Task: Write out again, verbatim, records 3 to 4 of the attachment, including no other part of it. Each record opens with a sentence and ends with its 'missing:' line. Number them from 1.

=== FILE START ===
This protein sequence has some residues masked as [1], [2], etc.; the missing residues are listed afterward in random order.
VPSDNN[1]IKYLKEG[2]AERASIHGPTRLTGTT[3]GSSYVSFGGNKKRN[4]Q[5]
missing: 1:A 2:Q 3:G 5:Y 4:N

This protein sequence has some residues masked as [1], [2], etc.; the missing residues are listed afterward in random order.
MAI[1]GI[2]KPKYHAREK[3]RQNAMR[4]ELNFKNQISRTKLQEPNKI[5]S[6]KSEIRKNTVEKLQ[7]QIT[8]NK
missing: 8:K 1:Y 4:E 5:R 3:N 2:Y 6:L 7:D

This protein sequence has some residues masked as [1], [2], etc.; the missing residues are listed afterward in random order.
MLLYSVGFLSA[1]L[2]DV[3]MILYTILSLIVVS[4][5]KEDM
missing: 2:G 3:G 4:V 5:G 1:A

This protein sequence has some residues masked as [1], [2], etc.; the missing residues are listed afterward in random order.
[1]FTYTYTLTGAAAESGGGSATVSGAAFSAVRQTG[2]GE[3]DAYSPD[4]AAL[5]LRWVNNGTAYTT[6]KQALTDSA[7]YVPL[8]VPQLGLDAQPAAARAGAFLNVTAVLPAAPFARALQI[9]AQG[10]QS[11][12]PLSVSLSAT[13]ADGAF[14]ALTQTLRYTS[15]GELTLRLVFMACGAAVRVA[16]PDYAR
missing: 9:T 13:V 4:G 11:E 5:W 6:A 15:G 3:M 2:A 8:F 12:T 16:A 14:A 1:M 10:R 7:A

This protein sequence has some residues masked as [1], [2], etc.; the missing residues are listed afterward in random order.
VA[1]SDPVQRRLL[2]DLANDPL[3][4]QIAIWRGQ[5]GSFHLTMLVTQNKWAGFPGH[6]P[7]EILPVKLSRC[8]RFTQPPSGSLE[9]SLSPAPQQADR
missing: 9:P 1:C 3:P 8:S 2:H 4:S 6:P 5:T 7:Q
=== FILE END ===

This protein sequence has some residues masked as [1], [2], etc.; the missing residues are listed afterward in random order.
MLLYSVGFLSA[1]L[2]DV[3]MILYTILSLIVVS[4][5]KEDM
missing: 2:G 3:G 4:V 5:G 1:A

This protein sequence has some residues masked as [1], [2], etc.; the missing residues are listed afterward in random order.
[1]FTYTYTLTGAAAESGGGSATVSGAAFSAVRQTG[2]GE[3]DAYSPD[4]AAL[5]LRWVNNGTAYTT[6]KQALTDSA[7]YVPL[8]VPQLGLDAQPAAARAGAFLNVTAVLPAAPFARALQI[9]AQG[10]QS[11][12]PLSVSLSAT[13]ADGAF[14]ALTQTLRYTS[15]GELTLRLVFMACGAAVRVA[16]PDYAR
missing: 9:T 13:V 4:G 11:E 5:W 6:A 15:G 3:M 2:A 8:F 12:T 16:A 14:A 1:M 10:R 7:A